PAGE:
Bove of Stellar's distribution division says there are different strategies to ensure food safety when supplying product to grocery stores. What's most important is keeping the refrigerated product cold all the way through the supply chain.
He says the process should involve having the manufacturer put finished goods into cold storage on site or off site, as well as during transportation and receiving on another dock. The last leg of the journey involves putting product on a refrigerated truck for delivery to a store.
"It's hard to account for all those touches, if you will," he says. "But with some new technologies, there are ways to ensure better quality and safer food," he says.
One strategy, he explained, would be multi-vendor consolidation or a pooled distribution. In such cases, manufacturers are shipping into a hub and less-than-full pallets of product are being custom built. The replenishment of retail comes through the multi-vendor consolidation warehouse. The orders are picked and then forwarded to the end user. In this process, the end user does not need much storage; in fact, it can be a just-in-time delivery.
"One of the food safety advantages with the multi-vendor consolidation is the fact that one person is responsible for that whole delivery chain," says Stellar's Bove. "You can ensure that the dock time is minimized, the temperatures on the dock are controlled and the temperature of the product on the truck is controlled. That relates to warehouse management systems and barcoding, and RFID-having tags on pallets and having checkpoints."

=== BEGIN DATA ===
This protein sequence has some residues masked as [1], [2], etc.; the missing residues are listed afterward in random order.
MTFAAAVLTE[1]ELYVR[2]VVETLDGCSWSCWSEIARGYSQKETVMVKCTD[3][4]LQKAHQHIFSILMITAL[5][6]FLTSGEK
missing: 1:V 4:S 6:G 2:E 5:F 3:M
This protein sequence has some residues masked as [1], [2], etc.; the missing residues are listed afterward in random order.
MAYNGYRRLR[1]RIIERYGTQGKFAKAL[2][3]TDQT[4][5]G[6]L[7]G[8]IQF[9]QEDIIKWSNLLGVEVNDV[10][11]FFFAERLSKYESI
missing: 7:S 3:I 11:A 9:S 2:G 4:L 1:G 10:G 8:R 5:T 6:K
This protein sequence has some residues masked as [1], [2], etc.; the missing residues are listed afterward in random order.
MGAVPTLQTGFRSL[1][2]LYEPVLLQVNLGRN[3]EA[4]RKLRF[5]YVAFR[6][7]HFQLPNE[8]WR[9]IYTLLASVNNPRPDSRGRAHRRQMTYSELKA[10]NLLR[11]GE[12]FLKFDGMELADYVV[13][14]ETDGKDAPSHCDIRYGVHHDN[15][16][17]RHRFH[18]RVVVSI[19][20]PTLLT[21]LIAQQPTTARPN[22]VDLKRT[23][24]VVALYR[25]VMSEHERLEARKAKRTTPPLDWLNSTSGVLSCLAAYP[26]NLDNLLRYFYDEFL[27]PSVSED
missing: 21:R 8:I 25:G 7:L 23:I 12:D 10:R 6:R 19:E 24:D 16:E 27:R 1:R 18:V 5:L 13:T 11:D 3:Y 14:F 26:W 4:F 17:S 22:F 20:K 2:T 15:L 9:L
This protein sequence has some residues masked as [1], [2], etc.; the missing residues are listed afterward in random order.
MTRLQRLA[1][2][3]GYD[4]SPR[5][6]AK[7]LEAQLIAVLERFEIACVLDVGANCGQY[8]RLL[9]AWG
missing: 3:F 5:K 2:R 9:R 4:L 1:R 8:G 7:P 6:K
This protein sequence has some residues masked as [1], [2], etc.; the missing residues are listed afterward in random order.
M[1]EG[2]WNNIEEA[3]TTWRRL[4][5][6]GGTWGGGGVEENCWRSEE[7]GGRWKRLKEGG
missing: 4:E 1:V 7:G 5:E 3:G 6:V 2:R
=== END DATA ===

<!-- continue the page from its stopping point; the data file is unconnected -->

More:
In addition to these forms of data capture, Bove says more companies are using digital photography to capture, say, the condition of products on a pallet.
"If you want to enforce policy and attest to the fact that product was kept on a dock at a certain temperature, you could take a thermometer and put it on top of the pallet or in front of the pallet. You could take a photograph of the thermometer and the license tag of that pallet and essentially show that the temperature was accurate."
Another strategy is to provide advance shipping notices to retailers so they can prepare their shelving. By knowing what's coming, they can be ready.
"I think there are advantages in quality assurance," says Bove. "The buyer is looking at product and if there are shorts or poor performing products, they're aware of it immediately and they may not buy.
"So I think there's some advantage there," he summed. "And I think that makes for better product for the end consumer. You're getting that data and information to the store buyer who knows what people like and what the consumer demands. I think that's very powerful. It plays into quality assurance and food safety."
Recent work by Stellar and Reser's attest to the growing sophistication of quality control in perishable distribution from the plant to the shelf. And it bodes well for the future.
Stellar has worked with the top twenty refrigerated warehouse distribution companies, as well as with top food and beverage manufacturers such as General Mills, Nestle and Pepsi. Bove says those companies are committed to advanced management systems and "they do a lot of synchronized business, more like a DSD strategy."
Recent projects included expansion at Maplehurst Bakeries in Brownsburg, IN and at Schreiber Foods in Stephenville, TX. The latter involved adding 165,000 sq. ft. to the existing cream cheese processing plant dedicated to processing, storing and distributing natural and processed cheese products.
"By examining the needs of our customers, we are able to quickly identify required systems and processes to implement," says Schmeisser of Reser's. "Our customer service culture responds well to constantly changing requirements."